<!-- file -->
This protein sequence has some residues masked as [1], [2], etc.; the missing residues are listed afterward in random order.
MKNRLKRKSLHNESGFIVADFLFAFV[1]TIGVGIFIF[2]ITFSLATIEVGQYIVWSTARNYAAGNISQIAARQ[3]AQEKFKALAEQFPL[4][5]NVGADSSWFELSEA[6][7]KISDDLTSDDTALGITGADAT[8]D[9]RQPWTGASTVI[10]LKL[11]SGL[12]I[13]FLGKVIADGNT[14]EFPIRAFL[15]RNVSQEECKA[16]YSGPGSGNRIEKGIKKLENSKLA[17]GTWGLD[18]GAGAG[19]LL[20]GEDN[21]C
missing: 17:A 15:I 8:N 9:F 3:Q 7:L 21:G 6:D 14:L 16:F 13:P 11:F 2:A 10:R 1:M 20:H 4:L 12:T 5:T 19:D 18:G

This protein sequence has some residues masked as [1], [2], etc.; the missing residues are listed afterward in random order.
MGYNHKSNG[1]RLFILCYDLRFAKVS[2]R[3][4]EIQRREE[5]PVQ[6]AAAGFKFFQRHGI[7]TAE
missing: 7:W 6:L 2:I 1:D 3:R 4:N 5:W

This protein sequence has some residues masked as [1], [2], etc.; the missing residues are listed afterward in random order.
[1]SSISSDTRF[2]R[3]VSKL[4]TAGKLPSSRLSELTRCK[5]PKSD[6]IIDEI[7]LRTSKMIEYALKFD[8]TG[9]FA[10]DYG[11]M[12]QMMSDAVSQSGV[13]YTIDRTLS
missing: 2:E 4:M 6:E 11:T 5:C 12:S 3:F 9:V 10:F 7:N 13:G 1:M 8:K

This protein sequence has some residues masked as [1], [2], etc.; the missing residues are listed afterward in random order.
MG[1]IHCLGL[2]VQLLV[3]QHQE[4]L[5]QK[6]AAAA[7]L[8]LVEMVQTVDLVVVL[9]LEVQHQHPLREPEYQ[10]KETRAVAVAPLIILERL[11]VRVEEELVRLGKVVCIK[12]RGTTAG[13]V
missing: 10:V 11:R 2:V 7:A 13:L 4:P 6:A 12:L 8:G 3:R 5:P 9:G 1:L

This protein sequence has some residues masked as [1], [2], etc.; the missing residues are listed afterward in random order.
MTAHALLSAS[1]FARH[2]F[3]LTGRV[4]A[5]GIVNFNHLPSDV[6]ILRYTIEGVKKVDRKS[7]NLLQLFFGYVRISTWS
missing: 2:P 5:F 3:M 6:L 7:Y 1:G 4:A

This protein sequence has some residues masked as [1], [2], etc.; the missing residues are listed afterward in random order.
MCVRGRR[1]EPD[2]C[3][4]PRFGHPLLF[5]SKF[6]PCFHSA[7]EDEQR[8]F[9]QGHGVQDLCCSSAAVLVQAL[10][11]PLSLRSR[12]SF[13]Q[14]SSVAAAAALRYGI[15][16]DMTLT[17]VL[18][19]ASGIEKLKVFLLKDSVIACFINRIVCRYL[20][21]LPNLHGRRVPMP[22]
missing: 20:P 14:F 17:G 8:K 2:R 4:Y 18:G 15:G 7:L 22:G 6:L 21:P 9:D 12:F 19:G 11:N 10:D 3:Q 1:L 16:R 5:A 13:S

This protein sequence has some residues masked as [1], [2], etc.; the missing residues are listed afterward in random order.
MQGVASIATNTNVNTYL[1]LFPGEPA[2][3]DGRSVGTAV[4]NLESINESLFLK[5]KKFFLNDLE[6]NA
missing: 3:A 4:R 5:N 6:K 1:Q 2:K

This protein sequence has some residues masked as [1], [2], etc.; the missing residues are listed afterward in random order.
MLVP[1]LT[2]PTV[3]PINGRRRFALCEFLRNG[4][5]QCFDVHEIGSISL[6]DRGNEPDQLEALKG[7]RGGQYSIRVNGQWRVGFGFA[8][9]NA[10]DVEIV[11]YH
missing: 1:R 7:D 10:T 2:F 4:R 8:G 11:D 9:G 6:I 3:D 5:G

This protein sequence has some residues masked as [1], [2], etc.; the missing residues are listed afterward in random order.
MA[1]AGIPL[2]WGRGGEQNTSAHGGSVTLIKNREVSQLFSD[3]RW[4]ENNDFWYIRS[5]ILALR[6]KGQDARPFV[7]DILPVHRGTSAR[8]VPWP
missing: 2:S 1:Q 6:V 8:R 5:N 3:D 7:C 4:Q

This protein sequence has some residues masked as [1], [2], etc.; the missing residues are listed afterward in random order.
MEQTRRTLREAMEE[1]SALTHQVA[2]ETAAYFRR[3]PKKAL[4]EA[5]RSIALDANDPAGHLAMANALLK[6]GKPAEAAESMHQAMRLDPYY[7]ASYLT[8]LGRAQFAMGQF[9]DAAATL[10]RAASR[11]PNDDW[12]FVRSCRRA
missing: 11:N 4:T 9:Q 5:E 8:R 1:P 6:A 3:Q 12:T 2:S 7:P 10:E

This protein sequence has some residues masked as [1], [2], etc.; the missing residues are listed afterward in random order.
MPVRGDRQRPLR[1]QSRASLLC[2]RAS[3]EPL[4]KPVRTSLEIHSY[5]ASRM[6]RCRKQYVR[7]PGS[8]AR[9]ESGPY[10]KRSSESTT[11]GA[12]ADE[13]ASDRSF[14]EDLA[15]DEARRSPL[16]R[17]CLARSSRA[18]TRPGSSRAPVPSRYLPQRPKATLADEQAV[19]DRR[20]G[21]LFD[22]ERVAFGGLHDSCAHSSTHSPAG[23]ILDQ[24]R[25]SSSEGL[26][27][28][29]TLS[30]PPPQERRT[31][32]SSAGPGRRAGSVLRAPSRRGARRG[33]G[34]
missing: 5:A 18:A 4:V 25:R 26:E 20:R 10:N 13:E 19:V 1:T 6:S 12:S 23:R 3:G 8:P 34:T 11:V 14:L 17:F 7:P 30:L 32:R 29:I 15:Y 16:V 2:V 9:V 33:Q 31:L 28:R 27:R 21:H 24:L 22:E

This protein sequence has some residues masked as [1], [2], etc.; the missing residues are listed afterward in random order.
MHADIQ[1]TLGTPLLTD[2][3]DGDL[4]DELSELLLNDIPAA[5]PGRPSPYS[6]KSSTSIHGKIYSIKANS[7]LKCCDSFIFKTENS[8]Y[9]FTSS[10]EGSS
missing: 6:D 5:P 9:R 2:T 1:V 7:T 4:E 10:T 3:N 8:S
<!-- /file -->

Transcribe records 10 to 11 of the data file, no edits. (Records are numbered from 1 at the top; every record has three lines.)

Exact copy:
This protein sequence has some residues masked as [1], [2], etc.; the missing residues are listed afterward in random order.
MEQTRRTLREAMEE[1]SALTHQVA[2]ETAAYFRR[3]PKKAL[4]EA[5]RSIALDANDPAGHLAMANALLK[6]GKPAEAAESMHQAMRLDPYY[7]ASYLT[8]LGRAQFAMGQF[9]DAAATL[10]RAASR[11]PNDDW[12]FVRSCRRA
missing: 11:N 4:T 9:Q 5:E 8:R 1:P 6:A 3:Q 12:T 2:S 7:P 10:E

This protein sequence has some residues masked as [1], [2], etc.; the missing residues are listed afterward in random order.
MPVRGDRQRPLR[1]QSRASLLC[2]RAS[3]EPL[4]KPVRTSLEIHSY[5]ASRM[6]RCRKQYVR[7]PGS[8]AR[9]ESGPY[10]KRSSESTT[11]GA[12]ADE[13]ASDRSF[14]EDLA[15]DEARRSPL[16]R[17]CLARSSRA[18]TRPGSSRAPVPSRYLPQRPKATLADEQAV[19]DRR[20]G[21]LFD[22]ERVAFGGLHDSCAHSSTHSPAG[23]ILDQ[24]R[25]SSSEGL[26][27][28][29]TLS[30]PPPQERRT[31][32]SSAGPGRRAGSVLRAPSRRGARRG[33]G[34]
missing: 5:A 18:A 4:V 25:R 26:E 20:R 10:N 13:E 19:V 1:T 6:S 12:S 23:R 3:G 8:P 34:T 11:V 14:L 17:F 7:P 30:L 32:R 29:I 15:Y 16:V 2:V 9:V 33:Q 31:L 28:R 27:R 21:H 24:L 22:E